It is therefore an object of the invention to provide a colored appliance that may be easily photographed.
It is another object of the invention to provide a color match appliance that may be circular.
It is another object of the invention to provide a color match appliance in which the colors are not shiny.
It is another object of the invention to provide a color match appliance that can focused on by a digital camera.
It is another object of the invention to provide a color match appliance with the standard colors used by national overnight shippers.
It is another object of the invention to provide a standard color match appliance with standard colors that can be reproduced exactly.
It is another object of the invention to provide a color match appliance that can be attached to many different surfaces temporarily.
It is another object of the invention to provide a color match appliance reproduction that can be mailed in an envelope.
It is another object of the invention to provide a color match appliance reproduction that can be shielded from light so that it doesnt fade.
It is another object of the invention to provide a notification to a viewer of the web site that this color match appliance is being used.
It is another object of the invention to provide a web image on a website of a color match appliance so that it could be compared to one in hand
A complete understanding of the present invention may be obtained by reference to the accompanying drawings, when considered in conjunction with the subsequent, detailed description, in which:
FIG. 1 is a perspective view of a digital camera taking a picture of a colored item with a color match appliance attached to it;
FIG. 2 is a perspective view of a person looking at a picture of a colored item and color match appliance on a computer monitor and comparing it to a color match appliance in his hand;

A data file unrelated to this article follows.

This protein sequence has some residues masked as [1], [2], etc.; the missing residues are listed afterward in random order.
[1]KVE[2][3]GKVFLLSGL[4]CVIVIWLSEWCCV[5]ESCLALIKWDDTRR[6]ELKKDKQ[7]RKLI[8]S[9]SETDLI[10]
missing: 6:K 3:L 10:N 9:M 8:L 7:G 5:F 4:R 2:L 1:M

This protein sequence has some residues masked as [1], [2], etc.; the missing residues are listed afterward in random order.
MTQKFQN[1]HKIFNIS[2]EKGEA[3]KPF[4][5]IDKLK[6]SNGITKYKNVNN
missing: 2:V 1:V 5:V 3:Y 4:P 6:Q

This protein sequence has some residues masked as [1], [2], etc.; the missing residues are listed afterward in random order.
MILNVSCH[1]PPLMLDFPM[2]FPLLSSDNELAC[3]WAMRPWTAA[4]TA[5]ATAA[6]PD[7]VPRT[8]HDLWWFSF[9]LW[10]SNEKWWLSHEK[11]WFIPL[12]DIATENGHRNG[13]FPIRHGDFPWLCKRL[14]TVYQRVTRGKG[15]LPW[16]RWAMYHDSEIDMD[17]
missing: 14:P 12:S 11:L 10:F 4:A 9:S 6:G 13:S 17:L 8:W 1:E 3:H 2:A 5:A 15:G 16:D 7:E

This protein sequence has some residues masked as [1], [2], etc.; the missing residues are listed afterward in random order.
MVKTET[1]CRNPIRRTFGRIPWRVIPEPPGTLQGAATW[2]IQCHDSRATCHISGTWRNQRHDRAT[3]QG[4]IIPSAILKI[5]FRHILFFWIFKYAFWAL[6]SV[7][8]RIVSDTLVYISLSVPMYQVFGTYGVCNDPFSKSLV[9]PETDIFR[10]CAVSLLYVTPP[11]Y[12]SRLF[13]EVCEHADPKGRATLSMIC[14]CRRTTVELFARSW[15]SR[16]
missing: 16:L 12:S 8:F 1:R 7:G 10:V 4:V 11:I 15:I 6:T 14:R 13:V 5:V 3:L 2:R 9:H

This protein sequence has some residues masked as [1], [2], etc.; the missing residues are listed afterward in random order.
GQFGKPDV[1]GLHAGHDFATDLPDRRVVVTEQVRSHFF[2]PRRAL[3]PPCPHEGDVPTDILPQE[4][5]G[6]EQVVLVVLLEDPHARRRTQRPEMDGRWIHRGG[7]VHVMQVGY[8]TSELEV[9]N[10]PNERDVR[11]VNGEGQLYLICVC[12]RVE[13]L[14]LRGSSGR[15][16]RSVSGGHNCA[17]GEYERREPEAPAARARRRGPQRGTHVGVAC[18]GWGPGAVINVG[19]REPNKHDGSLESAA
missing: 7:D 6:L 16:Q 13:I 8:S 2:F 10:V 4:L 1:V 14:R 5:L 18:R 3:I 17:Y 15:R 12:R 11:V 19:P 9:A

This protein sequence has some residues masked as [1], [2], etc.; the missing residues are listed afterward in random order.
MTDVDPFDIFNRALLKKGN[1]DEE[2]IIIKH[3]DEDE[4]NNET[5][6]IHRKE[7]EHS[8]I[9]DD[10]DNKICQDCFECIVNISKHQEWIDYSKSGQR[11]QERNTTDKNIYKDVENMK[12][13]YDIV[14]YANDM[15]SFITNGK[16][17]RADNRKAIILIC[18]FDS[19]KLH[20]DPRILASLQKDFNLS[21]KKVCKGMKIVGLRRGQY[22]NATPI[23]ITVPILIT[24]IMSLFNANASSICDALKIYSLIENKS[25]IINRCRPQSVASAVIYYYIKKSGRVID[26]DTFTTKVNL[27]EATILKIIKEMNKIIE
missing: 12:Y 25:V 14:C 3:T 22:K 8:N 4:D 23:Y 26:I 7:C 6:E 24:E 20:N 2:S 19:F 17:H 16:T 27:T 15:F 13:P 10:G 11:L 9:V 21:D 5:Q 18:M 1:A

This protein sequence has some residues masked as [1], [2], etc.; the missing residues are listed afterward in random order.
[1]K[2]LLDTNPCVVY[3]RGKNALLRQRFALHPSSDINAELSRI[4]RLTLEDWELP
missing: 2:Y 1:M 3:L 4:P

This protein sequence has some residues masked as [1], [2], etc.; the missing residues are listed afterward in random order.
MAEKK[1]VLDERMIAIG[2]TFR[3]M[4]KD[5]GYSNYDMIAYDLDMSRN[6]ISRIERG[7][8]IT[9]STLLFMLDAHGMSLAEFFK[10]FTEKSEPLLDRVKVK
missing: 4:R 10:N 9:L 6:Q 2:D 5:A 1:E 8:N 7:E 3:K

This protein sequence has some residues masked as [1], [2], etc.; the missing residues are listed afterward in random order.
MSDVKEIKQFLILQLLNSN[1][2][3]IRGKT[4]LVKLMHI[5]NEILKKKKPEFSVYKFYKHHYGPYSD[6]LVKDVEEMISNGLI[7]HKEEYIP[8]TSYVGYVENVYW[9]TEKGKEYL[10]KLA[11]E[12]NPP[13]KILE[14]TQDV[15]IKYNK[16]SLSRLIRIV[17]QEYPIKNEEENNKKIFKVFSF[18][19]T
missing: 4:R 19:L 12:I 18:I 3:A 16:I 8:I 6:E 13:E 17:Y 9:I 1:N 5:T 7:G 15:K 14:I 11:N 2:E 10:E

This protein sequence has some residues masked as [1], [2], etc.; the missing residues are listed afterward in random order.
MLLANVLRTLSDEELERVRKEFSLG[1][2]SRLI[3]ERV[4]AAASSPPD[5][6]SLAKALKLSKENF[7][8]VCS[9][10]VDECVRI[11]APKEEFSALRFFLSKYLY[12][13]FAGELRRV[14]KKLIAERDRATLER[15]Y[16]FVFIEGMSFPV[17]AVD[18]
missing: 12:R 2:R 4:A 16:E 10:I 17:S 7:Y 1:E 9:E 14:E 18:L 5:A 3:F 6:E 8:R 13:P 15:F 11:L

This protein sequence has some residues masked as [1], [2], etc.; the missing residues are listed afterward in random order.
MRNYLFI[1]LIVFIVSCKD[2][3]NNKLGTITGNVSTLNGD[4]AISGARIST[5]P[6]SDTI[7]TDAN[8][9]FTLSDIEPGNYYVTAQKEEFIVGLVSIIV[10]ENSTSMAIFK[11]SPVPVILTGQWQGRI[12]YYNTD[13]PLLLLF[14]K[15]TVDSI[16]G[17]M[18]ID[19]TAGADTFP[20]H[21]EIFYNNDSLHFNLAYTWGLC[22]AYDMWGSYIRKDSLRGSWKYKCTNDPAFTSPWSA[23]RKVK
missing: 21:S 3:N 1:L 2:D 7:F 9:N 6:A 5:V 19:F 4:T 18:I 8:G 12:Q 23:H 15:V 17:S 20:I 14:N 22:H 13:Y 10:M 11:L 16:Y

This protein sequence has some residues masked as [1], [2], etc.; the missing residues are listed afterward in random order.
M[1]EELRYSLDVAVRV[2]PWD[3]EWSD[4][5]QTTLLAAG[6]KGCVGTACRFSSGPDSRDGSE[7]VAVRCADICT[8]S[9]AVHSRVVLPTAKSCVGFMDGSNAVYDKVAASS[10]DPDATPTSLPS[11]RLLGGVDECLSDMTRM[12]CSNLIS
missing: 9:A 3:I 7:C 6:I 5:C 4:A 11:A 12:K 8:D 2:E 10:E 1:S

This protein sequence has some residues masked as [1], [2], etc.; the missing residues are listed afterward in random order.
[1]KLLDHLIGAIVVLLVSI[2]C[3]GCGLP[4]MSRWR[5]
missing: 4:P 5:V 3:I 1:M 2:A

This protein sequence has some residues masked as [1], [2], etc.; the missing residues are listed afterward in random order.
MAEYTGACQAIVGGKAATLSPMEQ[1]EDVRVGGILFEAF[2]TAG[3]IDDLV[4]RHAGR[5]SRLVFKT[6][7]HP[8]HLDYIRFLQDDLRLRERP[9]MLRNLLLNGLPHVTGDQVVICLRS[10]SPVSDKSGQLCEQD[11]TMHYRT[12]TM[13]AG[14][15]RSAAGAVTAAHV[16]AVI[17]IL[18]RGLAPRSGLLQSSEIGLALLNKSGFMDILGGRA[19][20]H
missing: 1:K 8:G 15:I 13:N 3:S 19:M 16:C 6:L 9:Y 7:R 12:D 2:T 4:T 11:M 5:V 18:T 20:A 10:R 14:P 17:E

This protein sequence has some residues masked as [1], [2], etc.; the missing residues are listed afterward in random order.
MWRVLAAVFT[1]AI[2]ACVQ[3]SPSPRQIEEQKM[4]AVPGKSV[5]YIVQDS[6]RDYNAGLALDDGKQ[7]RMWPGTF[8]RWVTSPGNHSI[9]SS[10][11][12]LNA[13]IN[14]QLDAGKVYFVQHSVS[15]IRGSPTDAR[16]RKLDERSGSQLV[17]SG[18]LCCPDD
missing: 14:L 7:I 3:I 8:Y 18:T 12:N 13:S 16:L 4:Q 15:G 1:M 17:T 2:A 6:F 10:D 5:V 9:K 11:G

FIG. 3 is a front detail view of a color match appliance and perspective, collapsed and back view of the collapsible color match appliance; and
FIG. 4 is a front view of a customer color match appliance mailer and a collapsible perspective view of customer color match appliance keychain.
For purposes of clarity and brevity, like elements and components will bear the same designations and numbering, throughout the Figures.
FIG. 1 is a perspective view of an a digital camera 12 taking a picture of a colored object 14 with a Collapsible Color Match Appliance 10 or Color Match Appliance 16 attached to it.
FIG. 2 is a perspective view of a person 26 looking at a web image of colored object 18 with Web Image of color match appliance 20 on a computer monitor 22 which is attached to a computer CPU 24. The person 26 compares the Web Image of color match appliance 20 with a color match appliance 16 in his hand.
FIG. 3 is a front detailed view of a color match appliance 16 and perspective, collapsed and back view of the Collapsible Color Match Appliance 10 showing connected color segments 30, first standard white segment 34, last velcro backed segment 32 and attached optional keychain loop 28.
FIG. 4 is a front view of a customer color match appliance 16 mailer that fits in an envelope 36 and a collapsible perspective view of customer foldable color match appliance 16 in a compact holder 38 and attached keychain loop 28
Since other modifications and changes varied to fit particular operating requirements and environments will be apparent to those skilled in the art, the invention is not considered limited to the example chosen for purposes of disclosure, and covers all changes and modifications which do not constitute departures from the true spirit and scope of this invention.
Having thus described the invention, what is desired to be protected by Letters Patent is presented in the subsequently appended claims.